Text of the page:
What is Ultimate?

To quote the USA Ultimate:

Combining the non-stop movement and athletic endurance of soccer with the aerial passing skills of football, a game of Ultimate is played by two seven-player squads with a high-tech plastic disc on a field similar to football. The object of the game is to score by catching a pass in the opponent’s end zone. A player must stop running while in possession of the disc, but may pivot and pass to any of the other receivers on the field.

Ultimate is a transition game in which players move quickly from offense to defense on turnovers that occur with a dropped pass, an interception, a pass out of bounds, or when a player is caught holding the disc for more than ten seconds.

Ultimate is governed by Spirit of the Game, a tradition of sportsmanship that places the responsibility for fair play on the players rather than referees. Ultimate is played in more than 42 countries by hundreds of thousands of men and women, girls and boys.

Ultimate in 10 simple rules

  1. The Field: A rectangular shape with end zones at each end. A regulation field is 70 yards by 40 yards, with end zones 25 yards deep.
  2. Initiate Play: Each point begins with both teams lining up on the front of their respective end zone line. The defense throws (“pulls”) the disc to the offense. A regulation game has seven players per team.
  3. Scoring: Each time the offense completes a pass in the defense’s end zone, the offense scores a point. Play is initiated after each score.
  4. Movement of the Disc: The disc may be advanced in any direction by completing a pass to a teammate. Players may not run with the disc. The person with the disc (“thrower”) has ten seconds to throw the disc. The defender guarding the thrower (“marker”) counts out the stall count.
  5. Change of Possession: When a pass in not completed (e.g. out of bounds, drop, block, interception), the defense immediately takes possession of the disc and becomes the offense.
  6. Substitutions: Players not in the game may replace players in the game after a score and during an injury timeout.
  7. Non-contact: No physical contact is allowed between players. Picks and screens are also prohibited. A foul occurs when contact is made.
  8. Fouls: When a player initiates contact on another player a foul occurs. When a foul disrupts possession, the play resumes as if the possession was retained. If the player committing the foul disagrees with the foul call, the play is redone.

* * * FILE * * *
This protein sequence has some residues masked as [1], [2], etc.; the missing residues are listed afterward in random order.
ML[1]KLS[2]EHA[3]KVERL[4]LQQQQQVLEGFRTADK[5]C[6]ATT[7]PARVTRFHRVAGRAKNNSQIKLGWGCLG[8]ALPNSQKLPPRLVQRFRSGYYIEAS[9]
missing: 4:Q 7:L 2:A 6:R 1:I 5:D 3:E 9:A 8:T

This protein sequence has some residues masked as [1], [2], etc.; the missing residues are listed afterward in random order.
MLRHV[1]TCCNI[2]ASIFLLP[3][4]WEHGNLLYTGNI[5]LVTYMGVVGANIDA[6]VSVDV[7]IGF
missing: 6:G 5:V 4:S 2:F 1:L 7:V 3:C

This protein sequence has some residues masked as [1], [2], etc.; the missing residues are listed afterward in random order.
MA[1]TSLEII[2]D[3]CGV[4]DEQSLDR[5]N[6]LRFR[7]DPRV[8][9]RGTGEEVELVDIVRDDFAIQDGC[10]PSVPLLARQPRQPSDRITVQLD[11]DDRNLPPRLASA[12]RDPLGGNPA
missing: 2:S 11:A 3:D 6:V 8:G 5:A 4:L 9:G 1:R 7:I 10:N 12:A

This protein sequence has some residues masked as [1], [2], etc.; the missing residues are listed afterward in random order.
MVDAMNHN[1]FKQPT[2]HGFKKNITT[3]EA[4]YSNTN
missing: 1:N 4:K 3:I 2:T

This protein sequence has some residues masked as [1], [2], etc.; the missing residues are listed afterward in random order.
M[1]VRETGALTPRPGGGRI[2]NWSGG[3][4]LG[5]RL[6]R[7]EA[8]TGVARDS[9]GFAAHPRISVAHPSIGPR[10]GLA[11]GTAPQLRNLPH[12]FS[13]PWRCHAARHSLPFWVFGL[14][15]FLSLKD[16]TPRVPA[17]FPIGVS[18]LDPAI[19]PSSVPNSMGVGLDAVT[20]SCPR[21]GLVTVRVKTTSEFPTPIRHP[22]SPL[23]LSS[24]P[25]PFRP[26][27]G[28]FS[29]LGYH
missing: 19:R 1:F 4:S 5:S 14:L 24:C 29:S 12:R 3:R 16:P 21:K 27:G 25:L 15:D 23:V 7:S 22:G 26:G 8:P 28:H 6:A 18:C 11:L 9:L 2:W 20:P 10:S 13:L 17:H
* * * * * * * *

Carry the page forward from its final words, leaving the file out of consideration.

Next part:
9. Self-Officiating: Players are responsible for their own foul and line calls. Players resolve their own disputes.
  10. Spirit of the Game: Ultimate stresses sportsmanship and fair play. Competitive play is encouraged, but never at the expense of respect between players, adherence to the rules, and the basic joy of play.

Videos of Ultimate games

The College Sports Television Network (CSTV) has the UW Men’s Ultimate Team playing for the national championship in May, 2007. Watch the National Championship game. Those Ultimate games are played at a very high level, but they show how an Ultimate game is played.

While games at the very highest level in the MUFA summer league can look like that, the vast majority of teams play at a much lower level. If you are just starting out, you can expect that games will have lots of turnovers, bad throws, dropped catches, slower game play, etc.

Players start out only being able to barely throw a backhand accurately and it takes quite a while to learn how to throw a forehand pass well. You don’t even have to know how to throw a frisbee at all to play in a league and can just start by running around and catching.

Official Rules of Ultimate, 11th edition

You can start playing by just using the 10 simple rules above. For the complete set of rules, see the Official Rules of Ultimate, 11th edition. They are located on USA Ultimate’s Web site.

More Information on Ultimate

You can find lots more information about Ultimate at the Wikipedia entry for Ultimate.